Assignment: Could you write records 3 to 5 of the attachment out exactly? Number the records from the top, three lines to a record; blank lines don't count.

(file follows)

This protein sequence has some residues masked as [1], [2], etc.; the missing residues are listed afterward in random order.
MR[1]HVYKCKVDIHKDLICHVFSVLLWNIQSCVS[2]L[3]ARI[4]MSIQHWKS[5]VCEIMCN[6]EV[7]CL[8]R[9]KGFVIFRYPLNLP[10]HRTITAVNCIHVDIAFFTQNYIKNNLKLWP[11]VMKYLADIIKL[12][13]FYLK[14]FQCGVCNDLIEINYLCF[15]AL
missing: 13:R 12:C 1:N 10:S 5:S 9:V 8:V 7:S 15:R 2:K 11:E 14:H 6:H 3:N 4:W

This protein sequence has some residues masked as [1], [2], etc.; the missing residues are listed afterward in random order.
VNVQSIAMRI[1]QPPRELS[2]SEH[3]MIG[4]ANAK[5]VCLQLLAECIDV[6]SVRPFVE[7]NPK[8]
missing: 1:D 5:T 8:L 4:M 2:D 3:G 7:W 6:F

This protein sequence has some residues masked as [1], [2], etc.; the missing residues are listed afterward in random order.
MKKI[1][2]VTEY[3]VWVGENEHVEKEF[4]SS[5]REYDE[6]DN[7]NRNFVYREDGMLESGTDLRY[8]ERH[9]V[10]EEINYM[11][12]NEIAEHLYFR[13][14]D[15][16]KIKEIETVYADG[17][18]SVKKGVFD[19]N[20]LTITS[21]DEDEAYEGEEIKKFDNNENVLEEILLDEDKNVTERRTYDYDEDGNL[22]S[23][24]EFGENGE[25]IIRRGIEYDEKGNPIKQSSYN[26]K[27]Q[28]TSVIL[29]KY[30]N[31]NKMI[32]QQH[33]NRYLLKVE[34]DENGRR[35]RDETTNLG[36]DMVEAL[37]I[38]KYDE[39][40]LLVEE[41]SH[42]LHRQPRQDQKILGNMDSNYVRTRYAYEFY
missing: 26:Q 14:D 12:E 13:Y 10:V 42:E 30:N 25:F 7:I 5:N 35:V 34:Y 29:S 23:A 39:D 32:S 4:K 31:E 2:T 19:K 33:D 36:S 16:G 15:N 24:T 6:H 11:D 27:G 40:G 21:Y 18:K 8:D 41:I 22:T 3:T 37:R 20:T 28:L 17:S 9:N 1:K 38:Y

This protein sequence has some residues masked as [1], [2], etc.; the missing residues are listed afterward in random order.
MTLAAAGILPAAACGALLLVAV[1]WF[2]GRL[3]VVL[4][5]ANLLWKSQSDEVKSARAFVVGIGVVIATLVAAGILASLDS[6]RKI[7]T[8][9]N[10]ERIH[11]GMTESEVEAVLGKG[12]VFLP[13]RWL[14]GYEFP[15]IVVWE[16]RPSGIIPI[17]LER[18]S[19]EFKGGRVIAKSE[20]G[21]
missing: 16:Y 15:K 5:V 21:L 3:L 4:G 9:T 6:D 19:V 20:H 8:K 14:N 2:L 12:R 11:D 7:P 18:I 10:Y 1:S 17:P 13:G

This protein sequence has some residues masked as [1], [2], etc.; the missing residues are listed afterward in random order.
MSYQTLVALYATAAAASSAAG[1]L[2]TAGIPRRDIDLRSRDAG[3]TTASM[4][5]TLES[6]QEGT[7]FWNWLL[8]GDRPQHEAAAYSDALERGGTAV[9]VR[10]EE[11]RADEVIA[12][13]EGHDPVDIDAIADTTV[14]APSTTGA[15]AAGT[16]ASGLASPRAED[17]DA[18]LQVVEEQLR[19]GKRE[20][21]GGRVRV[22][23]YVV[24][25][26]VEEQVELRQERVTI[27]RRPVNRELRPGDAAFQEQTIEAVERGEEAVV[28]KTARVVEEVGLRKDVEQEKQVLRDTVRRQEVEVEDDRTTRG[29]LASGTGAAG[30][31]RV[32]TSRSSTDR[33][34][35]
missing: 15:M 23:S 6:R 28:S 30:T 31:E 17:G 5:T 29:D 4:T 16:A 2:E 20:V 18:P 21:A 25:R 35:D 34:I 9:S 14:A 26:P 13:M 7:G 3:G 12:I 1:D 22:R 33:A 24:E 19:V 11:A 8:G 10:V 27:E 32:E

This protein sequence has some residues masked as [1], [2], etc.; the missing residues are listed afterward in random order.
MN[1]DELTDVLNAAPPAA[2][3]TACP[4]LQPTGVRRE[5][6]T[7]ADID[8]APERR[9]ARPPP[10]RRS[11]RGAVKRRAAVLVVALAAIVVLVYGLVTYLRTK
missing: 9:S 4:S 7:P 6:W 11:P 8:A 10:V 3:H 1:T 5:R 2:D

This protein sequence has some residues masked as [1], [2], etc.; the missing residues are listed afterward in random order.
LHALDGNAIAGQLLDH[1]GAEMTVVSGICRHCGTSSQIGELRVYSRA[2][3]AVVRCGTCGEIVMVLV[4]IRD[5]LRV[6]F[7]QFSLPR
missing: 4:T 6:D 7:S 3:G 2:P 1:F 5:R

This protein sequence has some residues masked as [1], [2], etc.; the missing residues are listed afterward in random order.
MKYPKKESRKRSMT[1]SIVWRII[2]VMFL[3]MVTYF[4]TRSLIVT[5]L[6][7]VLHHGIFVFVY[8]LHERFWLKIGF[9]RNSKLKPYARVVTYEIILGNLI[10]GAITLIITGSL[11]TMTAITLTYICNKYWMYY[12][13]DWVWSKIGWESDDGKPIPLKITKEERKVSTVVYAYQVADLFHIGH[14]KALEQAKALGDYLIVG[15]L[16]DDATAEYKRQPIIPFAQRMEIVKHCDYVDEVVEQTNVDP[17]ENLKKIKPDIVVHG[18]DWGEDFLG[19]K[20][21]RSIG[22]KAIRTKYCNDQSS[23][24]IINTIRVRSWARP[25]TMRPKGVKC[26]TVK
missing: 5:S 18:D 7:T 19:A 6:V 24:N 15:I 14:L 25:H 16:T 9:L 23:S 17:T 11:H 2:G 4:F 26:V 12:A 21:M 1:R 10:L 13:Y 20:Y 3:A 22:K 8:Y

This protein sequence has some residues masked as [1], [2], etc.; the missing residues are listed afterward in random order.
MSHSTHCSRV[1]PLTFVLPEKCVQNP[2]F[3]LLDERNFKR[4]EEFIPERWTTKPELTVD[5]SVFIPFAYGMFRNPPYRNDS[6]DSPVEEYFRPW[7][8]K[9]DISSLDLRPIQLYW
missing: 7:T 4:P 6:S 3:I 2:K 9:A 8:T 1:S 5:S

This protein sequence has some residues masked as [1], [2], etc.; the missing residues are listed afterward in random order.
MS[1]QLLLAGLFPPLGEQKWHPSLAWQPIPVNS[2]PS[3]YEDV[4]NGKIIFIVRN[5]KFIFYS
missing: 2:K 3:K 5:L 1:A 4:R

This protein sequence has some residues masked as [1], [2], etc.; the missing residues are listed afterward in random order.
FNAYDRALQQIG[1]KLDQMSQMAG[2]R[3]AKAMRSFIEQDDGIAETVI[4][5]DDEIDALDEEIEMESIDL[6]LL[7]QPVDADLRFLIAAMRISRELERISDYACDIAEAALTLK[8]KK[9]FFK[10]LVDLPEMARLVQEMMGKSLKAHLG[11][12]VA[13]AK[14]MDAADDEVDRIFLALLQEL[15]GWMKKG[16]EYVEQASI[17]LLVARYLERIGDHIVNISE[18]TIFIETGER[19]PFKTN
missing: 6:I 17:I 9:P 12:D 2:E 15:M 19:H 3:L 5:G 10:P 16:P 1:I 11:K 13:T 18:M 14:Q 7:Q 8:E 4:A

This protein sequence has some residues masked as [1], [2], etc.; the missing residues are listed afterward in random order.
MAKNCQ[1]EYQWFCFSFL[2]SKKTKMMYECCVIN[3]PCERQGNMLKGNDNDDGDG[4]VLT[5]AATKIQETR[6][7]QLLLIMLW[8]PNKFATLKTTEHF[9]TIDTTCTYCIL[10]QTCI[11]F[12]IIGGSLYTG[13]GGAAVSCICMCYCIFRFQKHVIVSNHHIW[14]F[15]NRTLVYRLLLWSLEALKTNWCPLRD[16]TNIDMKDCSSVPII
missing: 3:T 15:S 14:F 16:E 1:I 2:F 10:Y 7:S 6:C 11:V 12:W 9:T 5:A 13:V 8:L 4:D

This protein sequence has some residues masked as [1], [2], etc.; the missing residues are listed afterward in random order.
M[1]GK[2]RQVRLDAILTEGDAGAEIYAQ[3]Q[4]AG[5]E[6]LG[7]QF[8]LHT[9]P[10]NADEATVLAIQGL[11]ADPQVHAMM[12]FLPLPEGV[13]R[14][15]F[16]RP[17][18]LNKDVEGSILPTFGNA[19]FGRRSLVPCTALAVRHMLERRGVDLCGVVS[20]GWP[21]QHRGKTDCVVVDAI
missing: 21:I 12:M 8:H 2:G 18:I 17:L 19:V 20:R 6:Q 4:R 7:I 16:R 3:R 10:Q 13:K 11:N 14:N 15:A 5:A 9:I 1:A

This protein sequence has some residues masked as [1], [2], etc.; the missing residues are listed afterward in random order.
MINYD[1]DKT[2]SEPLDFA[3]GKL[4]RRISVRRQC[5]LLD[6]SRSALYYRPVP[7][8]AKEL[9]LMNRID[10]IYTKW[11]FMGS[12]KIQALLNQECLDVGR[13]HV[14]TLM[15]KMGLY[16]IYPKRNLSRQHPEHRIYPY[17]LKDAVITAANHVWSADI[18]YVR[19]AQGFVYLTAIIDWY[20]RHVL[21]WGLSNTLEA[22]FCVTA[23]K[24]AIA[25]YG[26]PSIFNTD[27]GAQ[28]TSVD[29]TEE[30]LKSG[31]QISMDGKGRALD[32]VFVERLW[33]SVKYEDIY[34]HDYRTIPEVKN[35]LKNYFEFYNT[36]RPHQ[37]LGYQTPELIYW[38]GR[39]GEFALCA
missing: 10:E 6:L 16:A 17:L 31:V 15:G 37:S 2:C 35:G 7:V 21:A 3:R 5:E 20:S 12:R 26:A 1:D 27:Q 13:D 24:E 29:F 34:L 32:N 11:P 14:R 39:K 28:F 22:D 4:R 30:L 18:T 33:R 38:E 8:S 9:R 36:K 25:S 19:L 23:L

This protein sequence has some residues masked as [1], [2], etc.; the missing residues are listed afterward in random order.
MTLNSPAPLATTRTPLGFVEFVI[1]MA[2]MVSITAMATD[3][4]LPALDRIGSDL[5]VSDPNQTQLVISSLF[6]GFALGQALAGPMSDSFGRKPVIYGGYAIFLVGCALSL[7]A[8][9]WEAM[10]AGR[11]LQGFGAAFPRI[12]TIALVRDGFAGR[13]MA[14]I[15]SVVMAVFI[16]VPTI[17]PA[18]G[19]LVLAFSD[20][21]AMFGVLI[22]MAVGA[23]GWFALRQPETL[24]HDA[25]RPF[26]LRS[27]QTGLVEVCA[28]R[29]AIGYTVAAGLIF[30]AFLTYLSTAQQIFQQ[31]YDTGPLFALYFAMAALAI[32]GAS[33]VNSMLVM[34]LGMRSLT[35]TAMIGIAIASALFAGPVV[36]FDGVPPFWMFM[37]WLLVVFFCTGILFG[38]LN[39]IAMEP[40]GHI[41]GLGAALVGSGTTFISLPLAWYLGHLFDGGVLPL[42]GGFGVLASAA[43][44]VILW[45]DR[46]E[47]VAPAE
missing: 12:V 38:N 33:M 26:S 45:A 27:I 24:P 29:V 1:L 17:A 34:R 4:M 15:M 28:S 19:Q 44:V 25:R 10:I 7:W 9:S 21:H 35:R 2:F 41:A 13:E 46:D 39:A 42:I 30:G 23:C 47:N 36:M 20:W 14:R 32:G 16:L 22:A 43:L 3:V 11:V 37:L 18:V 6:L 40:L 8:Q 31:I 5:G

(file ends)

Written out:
This protein sequence has some residues masked as [1], [2], etc.; the missing residues are listed afterward in random order.
MKKI[1][2]VTEY[3]VWVGENEHVEKEF[4]SS[5]REYDE[6]DN[7]NRNFVYREDGMLESGTDLRY[8]ERH[9]V[10]EEINYM[11][12]NEIAEHLYFR[13][14]D[15][16]KIKEIETVYADG[17][18]SVKKGVFD[19]N[20]LTITS[21]DEDEAYEGEEIKKFDNNENVLEEILLDEDKNVTERRTYDYDEDGNL[22]S[23][24]EFGENGE[25]IIRRGIEYDEKGNPIKQSSYN[26]K[27]Q[28]TSVIL[29]KY[30]N[31]NKMI[32]QQH[33]NRYLLKVE[34]DENGRR[35]RDETTNLG[36]DMVEAL[37]I[38]KYDE[39][40]LLVEE[41]SH[42]LHRQPRQDQKILGNMDSNYVRTRYAYEFY
missing: 26:Q 14:D 12:E 13:Y 10:V 42:E 30:N 25:F 7:I 5:N 35:V 34:Y 29:S 23:A 39:D 32:S 4:K 31:E 2:T 19:K 33:D 36:S 16:G 15:N 24:T 6:H 11:D 27:G 40:G 21:Y 18:K 8:D 41:I 22:T 3:T 37:R 20:T 28:L 17:S 9:N 1:K 38:Y

This protein sequence has some residues masked as [1], [2], etc.; the missing residues are listed afterward in random order.
MTLAAAGILPAAACGALLLVAV[1]WF[2]GRL[3]VVL[4][5]ANLLWKSQSDEVKSARAFVVGIGVVIATLVAAGILASLDS[6]RKI[7]T[8][9]N[10]ERIH[11]GMTESEVEAVLGKG[12]VFLP[13]RWL[14]GYEFP[15]IVVWE[16]RPSGIIPI[17]LER[18]S[19]EFKGGRVIAKSE[20]G[21]
missing: 16:Y 15:K 5:V 21:L 3:L 4:G 9:T 6:D 19:V 20:H 8:K 14:N 2:L 12:R 11:D 7:P 18:I 10:Y 1:S 17:P 13:G

This protein sequence has some residues masked as [1], [2], etc.; the missing residues are listed afterward in random order.
MSYQTLVALYATAAAASSAAG[1]L[2]TAGIPRRDIDLRSRDAG[3]TTASM[4][5]TLES[6]QEGT[7]FWNWLL[8]GDRPQHEAAAYSDALERGGTAV[9]VR[10]EE[11]RADEVIA[12][13]EGHDPVDIDAIADTTV[14]APSTTGA[15]AAGT[16]ASGLASPRAED[17]DA[18]LQVVEEQLR[19]GKRE[20][21]GGRVRV[22][23]YVV[24][25][26]VEEQVELRQERVTI[27]RRPVNRELRPGDAAFQEQTIEAVERGEEAVV[28]KTARVVEEVGLRKDVEQEKQVLRDTVRRQEVEVEDDRTTRG[29]LASGTGAAG[30][31]RV[32]TSRSSTDR[33][34][35]
missing: 15:M 23:S 6:R 28:S 30:T 31:E 17:G 5:T 29:D 4:T 16:A 2:E 20:V 18:P 21:A 25:R 35:D 34:I 9:S 14:A 26:P 13:M 7:G 3:G 12:I 1:D 22:R 33:A 24:E 19:V 11:A 8:G 10:V 27:E 32:E